I stumbled over this interesting article the other day:
CW: Seizure trigger: fast-flashing animation that cannot be paused
This is a fascinating development. Initially invented as minimalist solutions to circumvent the social media platforms’ limitation of external links – because they, of course, have no interest in losing users to “the open web” – the so-called “link in bio” platforms like Linktree et al. appear to be slowly evolving into complex tools to build a personal online presence with ever more features.
Are these services becoming some sort of “homepage builders”? It is interesting to see how the business model of one type of walled garden (the stringently locked-down social media platforms) pollinates the evolution of yet another walled garden platform economy.
Like Heather Burns, I too see the problem that this is just yet-another-commercial-platform hungry to own people’s online presence. She tweeted:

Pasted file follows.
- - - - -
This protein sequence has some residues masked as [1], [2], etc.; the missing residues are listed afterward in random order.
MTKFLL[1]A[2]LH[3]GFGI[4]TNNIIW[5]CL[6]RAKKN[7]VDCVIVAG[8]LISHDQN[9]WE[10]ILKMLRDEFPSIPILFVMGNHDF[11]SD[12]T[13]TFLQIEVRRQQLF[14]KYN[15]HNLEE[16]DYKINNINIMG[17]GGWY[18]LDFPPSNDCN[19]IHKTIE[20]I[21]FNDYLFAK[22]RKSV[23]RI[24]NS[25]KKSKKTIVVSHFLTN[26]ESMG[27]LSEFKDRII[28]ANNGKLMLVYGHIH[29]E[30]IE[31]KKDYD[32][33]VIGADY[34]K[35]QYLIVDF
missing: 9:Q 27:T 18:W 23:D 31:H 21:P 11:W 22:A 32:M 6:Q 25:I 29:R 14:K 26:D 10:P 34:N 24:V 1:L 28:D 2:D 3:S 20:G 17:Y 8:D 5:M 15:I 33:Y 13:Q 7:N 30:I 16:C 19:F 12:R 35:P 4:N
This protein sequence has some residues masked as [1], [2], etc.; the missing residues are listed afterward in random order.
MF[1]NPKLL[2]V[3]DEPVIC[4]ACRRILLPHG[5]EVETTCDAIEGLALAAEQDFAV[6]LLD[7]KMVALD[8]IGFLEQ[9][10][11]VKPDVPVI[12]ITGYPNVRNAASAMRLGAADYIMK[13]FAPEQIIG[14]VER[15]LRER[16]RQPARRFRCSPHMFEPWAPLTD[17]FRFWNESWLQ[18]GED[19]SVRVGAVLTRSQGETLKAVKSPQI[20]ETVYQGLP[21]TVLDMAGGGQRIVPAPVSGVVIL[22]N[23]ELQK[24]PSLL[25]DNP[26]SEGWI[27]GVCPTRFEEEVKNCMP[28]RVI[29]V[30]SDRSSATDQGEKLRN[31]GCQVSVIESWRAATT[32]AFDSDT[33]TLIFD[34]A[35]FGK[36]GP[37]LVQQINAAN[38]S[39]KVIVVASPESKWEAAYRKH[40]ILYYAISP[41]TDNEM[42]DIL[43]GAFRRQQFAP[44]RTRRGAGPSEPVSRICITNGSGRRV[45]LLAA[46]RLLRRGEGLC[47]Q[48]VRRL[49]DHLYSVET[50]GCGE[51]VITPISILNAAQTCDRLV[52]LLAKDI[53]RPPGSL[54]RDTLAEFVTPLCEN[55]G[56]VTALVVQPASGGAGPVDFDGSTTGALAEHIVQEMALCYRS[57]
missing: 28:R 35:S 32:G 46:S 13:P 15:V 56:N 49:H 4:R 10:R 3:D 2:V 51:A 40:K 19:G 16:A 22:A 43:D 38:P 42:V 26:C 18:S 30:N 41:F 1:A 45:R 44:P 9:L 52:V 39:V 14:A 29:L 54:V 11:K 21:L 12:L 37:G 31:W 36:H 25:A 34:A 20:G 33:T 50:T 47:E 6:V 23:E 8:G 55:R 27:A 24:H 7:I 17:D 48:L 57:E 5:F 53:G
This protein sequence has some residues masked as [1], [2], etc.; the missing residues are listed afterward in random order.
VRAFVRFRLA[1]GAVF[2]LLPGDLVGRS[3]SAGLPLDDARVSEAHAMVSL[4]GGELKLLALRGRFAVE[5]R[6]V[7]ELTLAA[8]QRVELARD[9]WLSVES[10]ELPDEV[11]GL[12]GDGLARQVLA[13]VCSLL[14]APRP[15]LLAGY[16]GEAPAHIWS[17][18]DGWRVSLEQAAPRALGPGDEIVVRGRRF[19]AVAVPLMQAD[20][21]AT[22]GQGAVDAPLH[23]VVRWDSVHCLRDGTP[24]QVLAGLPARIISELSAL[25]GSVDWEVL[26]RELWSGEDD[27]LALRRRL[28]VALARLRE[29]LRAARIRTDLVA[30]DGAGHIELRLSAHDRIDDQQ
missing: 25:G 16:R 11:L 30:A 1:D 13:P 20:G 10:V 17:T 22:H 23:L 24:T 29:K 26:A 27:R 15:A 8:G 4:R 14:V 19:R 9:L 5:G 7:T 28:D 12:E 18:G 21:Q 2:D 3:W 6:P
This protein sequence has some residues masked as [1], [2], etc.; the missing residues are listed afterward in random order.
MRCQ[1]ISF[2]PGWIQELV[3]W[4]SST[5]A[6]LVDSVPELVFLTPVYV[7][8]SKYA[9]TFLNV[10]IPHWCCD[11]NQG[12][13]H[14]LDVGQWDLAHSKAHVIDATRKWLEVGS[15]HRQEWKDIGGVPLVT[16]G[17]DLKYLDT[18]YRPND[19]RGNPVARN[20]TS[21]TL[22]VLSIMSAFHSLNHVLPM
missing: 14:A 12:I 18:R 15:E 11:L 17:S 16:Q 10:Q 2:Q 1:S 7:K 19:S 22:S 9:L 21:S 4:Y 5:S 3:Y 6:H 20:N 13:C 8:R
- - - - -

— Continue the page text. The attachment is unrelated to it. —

Nobody wants their own site.
Nobody wants to build one.
Nobody wants to own their own content.
And that’s a challenge if you held those truths to be self-evident.
But the truth also is that the convenience of these services is hard to beat. Even the tech-savvy might have other priorities than to maintain a personal website. What is truly needed are non-commercial, open, privacy-preserving and non-invasive, content-ownership-based alternatives that are as easy to maintain as these linkinbio services. Building a personal website, this article shows, must not take more than a few clicks with pre-fabricated building stones. Anything more complex than that and the masses will flock to the next best VC-funded platform; “ownership” is a hard sell against convenience, no matter the hidden cost of the surveillance business model behind.
This is not a problem of technology or even technology literacy – this is a problem of online identity as a commodity that has been normalized to be accepted as an unchallenged default on a societal level.